Joseph Cohen, head of the grassroots organisation Israel Advocacy Movement, recently sat down with British writer and comedian Lee Kern, who gave a very interesting take on what motivates the hatred of Israel by much of the hard left.
Though economic problems facing Gaza and the West Bank are different, the editorial’s reflexive dismissal of the US plan and myopic diagnosis of the territories’ challenges have one common – and characteristically Guardian – thread: the failure to hold Palestinians even minimally responsible for their fate.
Earlier today, we tweeted a Guardian contributor, alerting her to an error in an otherwise unproblematic June 25th article about the increasing acceptance of film by ultra-orthodox communities: the false claim that the Israeli community of Yad Binyamin is a “settlement”.
It’s hard to see how we can trust the Financial Times “integrity” and “accuracy” when reporting on Israel and the Palestinians if their Mid-East editor openly sides with one side in the conflict.
A supporter of UK Media Watch complained to Indy editors, noting that their suggestion that the racist behavior of some Israeli fans is symbolic of Zionism is as absurd as claiming that English football hooligans symbolises all of English culture.
The factual error in the piece involved passage which repeated the church’s claim, as if it were an established fact, that the specific land sale was fraudulent in part because the properties were sold for a sum “less than half the market value”. As we pointed out to editors, this allegation was specifically refuted by the court ruling,
Though their new headline (“Sick Palestinian girl suffers lonely end”) is still, in our view, problematic, it is, nonetheless, a significant improvement over the original in that it no longer makes the explicit claim that the child “died alone”, and doesn’t attribute blame to the “Israeli permit regime”.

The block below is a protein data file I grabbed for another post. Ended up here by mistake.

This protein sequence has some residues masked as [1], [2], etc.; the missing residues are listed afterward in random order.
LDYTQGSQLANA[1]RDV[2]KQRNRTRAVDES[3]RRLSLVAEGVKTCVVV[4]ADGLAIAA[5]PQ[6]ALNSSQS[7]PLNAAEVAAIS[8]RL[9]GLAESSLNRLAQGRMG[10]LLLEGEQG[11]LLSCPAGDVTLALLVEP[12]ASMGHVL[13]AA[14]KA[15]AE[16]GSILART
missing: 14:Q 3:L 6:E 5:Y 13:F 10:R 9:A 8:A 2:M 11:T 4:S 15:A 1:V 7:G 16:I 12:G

Once again, the Guardian has done what it does best: deceive readers by whitewashing the extremism and terror ties of pro-Palestinian “activists” in omitting widely available open-source information that definitively contradicts their desired narrative.
The Daily Mail claim within the Palestinian media that Aisha Lulu, a five-year-old from Gaza who recently passed away from a brain tumour, had died alone in a Jerusalem hospital because COGAT refused to grant permission for any of Aisha’s family members to accompany her, was proven to be fake news weeks ago
As pro-Israel LGBT rights activist Scott Piro argued previously on these pages, the real queer foes are those (like the Guardian Jerusalem correspondents) who consistently ignore the horrors committed against LGBTs in the Palestinian territories – and throughout the Middle East – in order to satisfy their readers’ malign obsession with the world’s only Jewish state.
What do Tibetans, Kurds & Uighur Muslims have in common? All are marginalised by media’s Palestine fixation